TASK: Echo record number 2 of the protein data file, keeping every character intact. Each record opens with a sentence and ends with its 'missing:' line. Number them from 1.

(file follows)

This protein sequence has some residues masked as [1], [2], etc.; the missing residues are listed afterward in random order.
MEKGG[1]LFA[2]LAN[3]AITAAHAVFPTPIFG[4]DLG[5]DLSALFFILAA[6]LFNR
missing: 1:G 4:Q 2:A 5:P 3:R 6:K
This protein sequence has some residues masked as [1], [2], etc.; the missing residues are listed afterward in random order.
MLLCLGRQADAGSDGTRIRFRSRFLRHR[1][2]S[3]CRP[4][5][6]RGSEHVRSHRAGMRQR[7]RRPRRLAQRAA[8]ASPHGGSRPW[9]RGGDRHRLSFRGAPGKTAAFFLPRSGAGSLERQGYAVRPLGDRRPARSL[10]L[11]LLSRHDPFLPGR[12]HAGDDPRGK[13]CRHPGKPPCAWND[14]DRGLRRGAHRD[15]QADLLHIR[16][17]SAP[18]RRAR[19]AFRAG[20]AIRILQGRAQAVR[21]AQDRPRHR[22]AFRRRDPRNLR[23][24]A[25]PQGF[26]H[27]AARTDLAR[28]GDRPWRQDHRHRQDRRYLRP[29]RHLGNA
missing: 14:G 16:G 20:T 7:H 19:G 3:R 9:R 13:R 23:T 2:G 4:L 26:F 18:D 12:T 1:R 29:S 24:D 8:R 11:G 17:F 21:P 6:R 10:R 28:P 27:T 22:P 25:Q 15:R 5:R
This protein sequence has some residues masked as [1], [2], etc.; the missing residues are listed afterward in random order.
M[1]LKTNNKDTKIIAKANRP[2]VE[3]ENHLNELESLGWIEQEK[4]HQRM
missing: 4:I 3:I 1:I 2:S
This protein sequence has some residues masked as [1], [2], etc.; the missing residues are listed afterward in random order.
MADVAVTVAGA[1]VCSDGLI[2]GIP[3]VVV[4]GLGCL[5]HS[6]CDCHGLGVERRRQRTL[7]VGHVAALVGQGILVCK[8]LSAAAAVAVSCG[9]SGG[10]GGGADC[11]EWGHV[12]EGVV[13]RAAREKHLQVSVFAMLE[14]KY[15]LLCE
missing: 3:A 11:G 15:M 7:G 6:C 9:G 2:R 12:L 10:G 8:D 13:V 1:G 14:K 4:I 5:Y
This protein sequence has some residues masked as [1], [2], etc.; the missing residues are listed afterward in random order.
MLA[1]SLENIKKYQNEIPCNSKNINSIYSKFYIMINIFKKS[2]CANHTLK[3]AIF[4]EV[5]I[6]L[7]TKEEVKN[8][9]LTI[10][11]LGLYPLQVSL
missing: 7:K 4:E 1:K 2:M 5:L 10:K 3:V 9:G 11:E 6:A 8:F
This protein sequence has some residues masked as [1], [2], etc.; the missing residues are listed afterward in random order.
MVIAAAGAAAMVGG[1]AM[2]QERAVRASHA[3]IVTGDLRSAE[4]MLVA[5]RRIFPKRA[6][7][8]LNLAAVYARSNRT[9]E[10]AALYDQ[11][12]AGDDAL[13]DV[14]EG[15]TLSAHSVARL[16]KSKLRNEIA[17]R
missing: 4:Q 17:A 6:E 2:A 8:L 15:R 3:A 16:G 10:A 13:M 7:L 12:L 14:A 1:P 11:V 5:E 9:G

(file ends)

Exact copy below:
This protein sequence has some residues masked as [1], [2], etc.; the missing residues are listed afterward in random order.
MLLCLGRQADAGSDGTRIRFRSRFLRHR[1][2]S[3]CRP[4][5][6]RGSEHVRSHRAGMRQR[7]RRPRRLAQRAA[8]ASPHGGSRPW[9]RGGDRHRLSFRGAPGKTAAFFLPRSGAGSLERQGYAVRPLGDRRPARSL[10]L[11]LLSRHDPFLPGR[12]HAGDDPRGK[13]CRHPGKPPCAWND[14]DRGLRRGAHRD[15]QADLLHIR[16][17]SAP[18]RRAR[19]AFRAG[20]AIRILQGRAQAVR[21]AQDRPRHR[22]AFRRRDPRNLR[23][24]A[25]PQGF[26]H[27]AARTDLAR[28]GDRPWRQDHRHRQDRRYLRP[29]RHLGNA
missing: 14:G 16:G 20:T 7:H 19:G 3:R 9:R 13:R 23:T 2:G 4:L 26:F 18:D 12:T 1:R 29:S 24:D 8:R 11:G 17:F 21:P 6:R 10:R 28:P 27:T 22:P 25:Q 15:R 5:R